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An Afternoon with the National Museum’s Fine Art

Bust of a Man, Jules Dalou

Bust of a Man, Jules Dalou

The National Museum in Cardiff boasts an impressive selection of art, historical art from across history and a fine selection of contemporary and modern art. In my case, the latter forms of art have always been utterly lost on me, but my love of history and mythology has helped me develop quite a taste for more classical forms of art.

Upon walking into the Museums’ historical art section, you are granted an excellent first impression as you are immediately presented with a truly iconic piece of Welsh art, The Welsh Division at the Battle of Mametz Wood by Christopher Williams. It is a magnificent painting, perfectly capturing the brutality and savagery of the famous battle, an image made all the more poignant to those who know of the battle’s controversial legacy.

War is Hell...

War is Hell…

For any potential visitor concerned about their visit being overly depressing however, mere feet away from the visceral depiction of death and destruction on an industrial scale is a much more charming piece of art, a white marble sculpture of Musidora from James Thomson’s poem Summer, the first of the exhibit’s many excellent sculptures.

Musidora, Robert Sievier.

Musidora, Robert Sievier.

Continuing further into the exhibit, you will quickly come across a selection of excellent Tudor-era paintings depicting numerous individuals of historical importance during that most interesting period of British and Welsh history.

The Family of Henry VIII: An Allegory of the Tudor Succession, Lucas de Heere

The Family of Henry VIII: An Allegory of the Tudor Succession, Lucas de Heere

In moving on to the landscape pictures I was pleasantly surprised to find a great many paintings of locations I am quite familiar with having grown up in North Wales, including Snowdon and Caernarfon Castle. A most pleasant walk down memory lane.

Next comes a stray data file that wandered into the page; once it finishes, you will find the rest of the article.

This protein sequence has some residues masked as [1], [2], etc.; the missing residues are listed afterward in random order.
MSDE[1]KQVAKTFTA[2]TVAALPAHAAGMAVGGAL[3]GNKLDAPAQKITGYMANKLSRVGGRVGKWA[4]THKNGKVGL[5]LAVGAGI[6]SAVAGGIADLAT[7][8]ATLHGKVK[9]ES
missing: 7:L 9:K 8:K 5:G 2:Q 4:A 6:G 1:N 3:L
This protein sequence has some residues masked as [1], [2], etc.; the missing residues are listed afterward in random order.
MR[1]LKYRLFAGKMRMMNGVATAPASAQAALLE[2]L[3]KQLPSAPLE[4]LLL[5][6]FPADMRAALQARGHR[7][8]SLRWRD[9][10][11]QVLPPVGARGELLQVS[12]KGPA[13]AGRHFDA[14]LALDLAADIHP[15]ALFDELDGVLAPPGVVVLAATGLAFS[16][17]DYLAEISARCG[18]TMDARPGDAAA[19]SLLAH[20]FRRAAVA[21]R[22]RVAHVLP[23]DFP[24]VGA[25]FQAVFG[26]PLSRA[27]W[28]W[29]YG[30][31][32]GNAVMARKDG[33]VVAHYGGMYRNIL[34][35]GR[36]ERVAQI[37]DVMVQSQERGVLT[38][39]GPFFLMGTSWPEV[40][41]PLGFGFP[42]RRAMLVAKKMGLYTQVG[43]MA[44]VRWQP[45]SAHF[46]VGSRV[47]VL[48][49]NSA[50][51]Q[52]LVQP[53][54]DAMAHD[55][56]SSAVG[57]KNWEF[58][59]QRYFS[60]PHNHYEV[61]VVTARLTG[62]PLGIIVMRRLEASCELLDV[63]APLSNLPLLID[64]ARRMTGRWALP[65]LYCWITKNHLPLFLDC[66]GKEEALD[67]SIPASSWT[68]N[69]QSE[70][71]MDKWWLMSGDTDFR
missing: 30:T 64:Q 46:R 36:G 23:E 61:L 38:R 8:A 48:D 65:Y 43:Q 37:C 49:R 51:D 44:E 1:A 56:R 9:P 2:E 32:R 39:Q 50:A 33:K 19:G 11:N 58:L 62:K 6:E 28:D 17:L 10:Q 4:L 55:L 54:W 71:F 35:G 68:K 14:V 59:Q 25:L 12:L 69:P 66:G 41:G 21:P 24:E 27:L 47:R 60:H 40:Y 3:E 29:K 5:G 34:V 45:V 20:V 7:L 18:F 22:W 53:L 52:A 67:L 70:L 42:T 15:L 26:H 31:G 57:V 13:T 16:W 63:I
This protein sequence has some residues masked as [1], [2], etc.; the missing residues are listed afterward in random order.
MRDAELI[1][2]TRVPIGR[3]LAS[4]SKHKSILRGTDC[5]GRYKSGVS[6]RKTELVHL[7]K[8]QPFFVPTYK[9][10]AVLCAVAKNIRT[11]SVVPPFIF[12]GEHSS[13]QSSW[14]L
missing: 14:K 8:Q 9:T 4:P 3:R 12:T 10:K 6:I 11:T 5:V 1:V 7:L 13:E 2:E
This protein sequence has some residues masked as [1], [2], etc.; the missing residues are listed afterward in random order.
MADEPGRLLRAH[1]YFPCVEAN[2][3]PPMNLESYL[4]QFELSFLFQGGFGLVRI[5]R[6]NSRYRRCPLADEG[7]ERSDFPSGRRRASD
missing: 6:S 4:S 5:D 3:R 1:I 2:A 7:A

Snowdon from Capel Curig, James Pyne

Snowdon from Capel Curig, James Pyne

In wandering around the exhibit, it is truly striking in just how many different styles, periods and themes are represented on canvas there. I spent a good few minutes roving around the museum after I had finished taking my pictures, making sure I had not missed a masterpiece tucked away in a corner somewhere and to reinspect some of the more eye-catching paintings I had seen.

Easy to miss...Aeneas in the Underworld, Peter Rubens

Easy to miss…Aeneas in the Underworld, Peter Rubens

In retrospect, apart from the The Welsh Division at the Battle of Mametz Wood of course, the biggest reason any self-respecting art lover should check out the Museum is for it’s excellent collection of sculptures, big and small. I spent much of my visit marveling at the craftsmanship of the myriad of sculptures while attempting to find the best angle at which to capture them.

Wisdom supporting Liberty

Wisdom supporting Liberty, Jules Dalou

The standout sculpture of the exhibit is one of Auguste Rodin’s The Kiss. An excellent, famous sculpture in it’s own right, I took particular interest in the bronze statue due to it reminding me of a particularly amusing portrayal of the piece in Monty Python’s Flying Circus where the man is portrayed playing the woman as a flute.

Get a room!

Get a room!

Given the quality of the art on display, one would expect that you would have to pay to see this excellent collection, but this is not the case. The Museum is open 10am till 5pm Tuesday-Sunday and entry is absolutely free! If you love fine art you have no excuse really. Check out the National Museum Cardiff today!

The Blind Harpist, John Parry

The Blind Harpist, John Parry